Mom was dying. So why did a children’s puzzle occupy my thoughts?
by- Posted on Mar 13, 2015
I stopped by my mother’s house to water the plants while she was in the nursing home. Mom wasn’t doing well, and the doctors had told me to prepare for the worst. But in her house, surrounded by her familiar possessions—the photographs on the dresser, the vase on the dining room table, the throw on the sofa—everything seemed reassuringly unchanged, as if Mom could just walk through the door at any minute, her old self again.
I stepped into the living room. My eyes fell on an old wooden jigsaw puzzle in the shape of a puppy. It sat in its usual spot on the bottom shelf of a bookcase. I’d played with that puzzle when I was a girl, and later, my own children played with it too. Mom would sit in her armchair and watch, a smile on her face. As I ran my finger over the puzzle, I noticed something. One piece was missing: the left ear. When did that happen? No one had been in the house except me. I searched the shelf, the floor, behind the bookcase. Nothing. Lord, I know it’s just an old puzzle... Tears choked off the rest of my prayer.
Each time I went to Mom’s I looked for the missing puzzle piece. No luck. I asked my uncle, who lived next door. He didn’t know what happened to it, either. It was almost as if the sicker Mom got, the more I needed to find the piece and make the puzzle whole.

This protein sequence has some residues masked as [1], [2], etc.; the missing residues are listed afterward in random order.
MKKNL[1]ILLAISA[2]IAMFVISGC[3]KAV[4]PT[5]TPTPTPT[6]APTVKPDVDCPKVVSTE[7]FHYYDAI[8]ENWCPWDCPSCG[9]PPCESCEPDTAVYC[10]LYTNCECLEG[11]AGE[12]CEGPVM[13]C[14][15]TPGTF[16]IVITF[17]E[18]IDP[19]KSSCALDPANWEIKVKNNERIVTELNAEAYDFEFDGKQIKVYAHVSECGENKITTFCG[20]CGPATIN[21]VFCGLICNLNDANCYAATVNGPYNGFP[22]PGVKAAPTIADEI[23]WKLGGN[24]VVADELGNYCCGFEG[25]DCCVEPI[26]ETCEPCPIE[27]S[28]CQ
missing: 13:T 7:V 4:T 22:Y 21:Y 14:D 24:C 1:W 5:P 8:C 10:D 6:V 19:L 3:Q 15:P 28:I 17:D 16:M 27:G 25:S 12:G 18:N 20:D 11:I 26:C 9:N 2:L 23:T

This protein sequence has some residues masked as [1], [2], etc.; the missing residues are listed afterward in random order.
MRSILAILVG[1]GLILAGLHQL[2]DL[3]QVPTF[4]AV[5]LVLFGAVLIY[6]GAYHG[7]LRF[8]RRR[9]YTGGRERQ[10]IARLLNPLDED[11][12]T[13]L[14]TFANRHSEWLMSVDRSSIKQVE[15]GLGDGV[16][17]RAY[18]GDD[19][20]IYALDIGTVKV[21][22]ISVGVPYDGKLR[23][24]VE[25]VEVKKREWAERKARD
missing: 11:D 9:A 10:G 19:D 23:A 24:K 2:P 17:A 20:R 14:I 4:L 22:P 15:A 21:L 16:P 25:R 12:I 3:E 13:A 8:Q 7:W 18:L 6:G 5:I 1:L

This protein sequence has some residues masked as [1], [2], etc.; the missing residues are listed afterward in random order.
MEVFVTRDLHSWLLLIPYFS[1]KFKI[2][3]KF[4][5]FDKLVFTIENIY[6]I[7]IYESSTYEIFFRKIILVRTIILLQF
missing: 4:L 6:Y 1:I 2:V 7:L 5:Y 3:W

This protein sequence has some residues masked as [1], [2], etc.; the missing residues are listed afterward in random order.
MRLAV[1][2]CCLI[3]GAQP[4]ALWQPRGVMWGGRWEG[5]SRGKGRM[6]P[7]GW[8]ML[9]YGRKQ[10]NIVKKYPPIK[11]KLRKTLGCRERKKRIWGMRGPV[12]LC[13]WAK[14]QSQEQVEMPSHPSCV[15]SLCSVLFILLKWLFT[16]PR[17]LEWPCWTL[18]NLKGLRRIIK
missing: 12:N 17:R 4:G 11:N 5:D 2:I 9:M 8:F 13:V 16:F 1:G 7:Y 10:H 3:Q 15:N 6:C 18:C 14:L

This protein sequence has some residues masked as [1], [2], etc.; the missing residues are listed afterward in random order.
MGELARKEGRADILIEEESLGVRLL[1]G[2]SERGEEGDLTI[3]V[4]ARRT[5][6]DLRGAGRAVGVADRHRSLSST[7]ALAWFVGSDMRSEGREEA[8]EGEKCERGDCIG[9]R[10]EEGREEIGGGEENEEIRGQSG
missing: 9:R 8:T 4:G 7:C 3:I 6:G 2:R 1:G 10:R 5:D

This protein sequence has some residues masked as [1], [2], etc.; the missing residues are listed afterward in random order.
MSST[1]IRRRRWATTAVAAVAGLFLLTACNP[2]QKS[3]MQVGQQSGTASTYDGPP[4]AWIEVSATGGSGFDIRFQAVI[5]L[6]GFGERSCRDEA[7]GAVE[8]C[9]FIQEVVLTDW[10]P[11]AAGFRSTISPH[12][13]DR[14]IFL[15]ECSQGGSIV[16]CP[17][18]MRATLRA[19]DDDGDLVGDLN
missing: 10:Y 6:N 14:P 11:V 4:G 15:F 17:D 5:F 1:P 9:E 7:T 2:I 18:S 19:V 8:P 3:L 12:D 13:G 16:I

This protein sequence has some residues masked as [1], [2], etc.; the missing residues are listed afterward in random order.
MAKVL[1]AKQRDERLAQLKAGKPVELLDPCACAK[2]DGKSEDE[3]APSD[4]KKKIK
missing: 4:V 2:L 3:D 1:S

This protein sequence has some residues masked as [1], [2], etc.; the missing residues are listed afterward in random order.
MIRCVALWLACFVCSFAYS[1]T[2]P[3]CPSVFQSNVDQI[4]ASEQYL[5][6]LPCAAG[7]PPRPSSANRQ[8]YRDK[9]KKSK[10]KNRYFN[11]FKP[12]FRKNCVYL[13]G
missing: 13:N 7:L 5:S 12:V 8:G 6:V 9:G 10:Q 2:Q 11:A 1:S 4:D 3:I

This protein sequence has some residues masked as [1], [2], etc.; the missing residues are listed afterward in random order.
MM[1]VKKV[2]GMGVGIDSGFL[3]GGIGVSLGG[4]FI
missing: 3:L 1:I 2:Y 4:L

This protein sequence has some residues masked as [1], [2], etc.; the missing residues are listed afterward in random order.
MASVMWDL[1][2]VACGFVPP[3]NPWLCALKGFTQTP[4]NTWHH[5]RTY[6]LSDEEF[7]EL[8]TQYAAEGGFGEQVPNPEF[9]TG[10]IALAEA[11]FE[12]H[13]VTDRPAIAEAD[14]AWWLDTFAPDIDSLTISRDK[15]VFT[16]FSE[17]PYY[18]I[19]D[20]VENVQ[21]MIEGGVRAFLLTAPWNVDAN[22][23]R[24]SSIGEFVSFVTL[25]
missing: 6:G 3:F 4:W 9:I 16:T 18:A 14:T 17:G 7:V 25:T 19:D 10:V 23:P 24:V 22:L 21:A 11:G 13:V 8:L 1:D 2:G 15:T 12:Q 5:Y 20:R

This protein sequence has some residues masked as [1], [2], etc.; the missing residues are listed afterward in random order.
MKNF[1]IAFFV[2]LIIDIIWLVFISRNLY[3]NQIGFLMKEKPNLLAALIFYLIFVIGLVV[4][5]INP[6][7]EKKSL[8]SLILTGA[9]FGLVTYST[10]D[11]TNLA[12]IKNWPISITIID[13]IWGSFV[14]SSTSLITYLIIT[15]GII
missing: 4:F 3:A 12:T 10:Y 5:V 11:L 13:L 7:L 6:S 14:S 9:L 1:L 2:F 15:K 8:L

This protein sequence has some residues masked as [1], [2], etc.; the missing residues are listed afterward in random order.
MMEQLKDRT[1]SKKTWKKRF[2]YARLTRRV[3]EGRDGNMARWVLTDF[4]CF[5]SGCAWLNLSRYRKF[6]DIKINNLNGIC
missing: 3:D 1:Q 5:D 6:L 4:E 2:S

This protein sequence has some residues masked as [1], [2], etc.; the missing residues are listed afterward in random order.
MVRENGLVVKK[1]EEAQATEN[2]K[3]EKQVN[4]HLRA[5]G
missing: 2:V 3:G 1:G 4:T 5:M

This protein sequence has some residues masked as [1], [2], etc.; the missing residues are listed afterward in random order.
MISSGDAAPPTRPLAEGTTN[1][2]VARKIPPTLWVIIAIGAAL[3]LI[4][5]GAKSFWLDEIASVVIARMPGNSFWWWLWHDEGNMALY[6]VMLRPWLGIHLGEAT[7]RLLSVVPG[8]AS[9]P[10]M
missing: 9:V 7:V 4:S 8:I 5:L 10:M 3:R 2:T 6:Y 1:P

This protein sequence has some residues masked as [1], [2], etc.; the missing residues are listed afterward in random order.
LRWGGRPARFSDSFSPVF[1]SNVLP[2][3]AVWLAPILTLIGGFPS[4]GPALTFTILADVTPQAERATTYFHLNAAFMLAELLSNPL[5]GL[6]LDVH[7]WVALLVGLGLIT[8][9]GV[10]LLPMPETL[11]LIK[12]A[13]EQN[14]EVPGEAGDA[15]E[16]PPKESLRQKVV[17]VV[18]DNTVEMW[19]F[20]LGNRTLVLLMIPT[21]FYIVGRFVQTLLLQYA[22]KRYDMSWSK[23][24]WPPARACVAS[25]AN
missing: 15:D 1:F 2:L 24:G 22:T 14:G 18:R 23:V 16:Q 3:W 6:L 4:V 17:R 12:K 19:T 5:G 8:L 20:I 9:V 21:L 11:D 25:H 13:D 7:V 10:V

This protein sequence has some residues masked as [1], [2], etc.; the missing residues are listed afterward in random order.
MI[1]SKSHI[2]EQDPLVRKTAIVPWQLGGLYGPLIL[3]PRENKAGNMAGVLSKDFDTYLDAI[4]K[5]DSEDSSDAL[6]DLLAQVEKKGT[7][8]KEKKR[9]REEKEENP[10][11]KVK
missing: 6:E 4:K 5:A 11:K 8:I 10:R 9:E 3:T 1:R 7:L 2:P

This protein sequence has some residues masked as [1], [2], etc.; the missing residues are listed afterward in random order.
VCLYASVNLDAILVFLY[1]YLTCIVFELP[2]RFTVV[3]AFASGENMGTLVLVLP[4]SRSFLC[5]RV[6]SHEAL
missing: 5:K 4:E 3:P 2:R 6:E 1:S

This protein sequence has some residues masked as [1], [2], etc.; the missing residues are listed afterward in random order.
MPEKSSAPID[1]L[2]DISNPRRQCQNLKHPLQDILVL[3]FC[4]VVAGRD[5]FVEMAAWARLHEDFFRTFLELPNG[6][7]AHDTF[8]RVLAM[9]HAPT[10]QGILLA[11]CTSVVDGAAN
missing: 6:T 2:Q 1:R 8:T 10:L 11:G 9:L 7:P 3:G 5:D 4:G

Mom died without returning home. Nothing will ever be the same again, I thought. The job of cleaning out her house fell to me. I took a long look around. This is the last time I will see her things all together, I thought. I wandered into the living room. The puzzle. Something was different. Both of the puppy’s ears were in place. The missing piece! I ran to the phone and called my uncle. He must have found it.
“I haven’t touched the puzzle,” he said. “Where could that piece have come from?”
My surprise turned to something more like awe. I didn’t know how the puzzle piece had reappeared, but it didn’t matter. The puzzle was whole again. And I knew I would be too.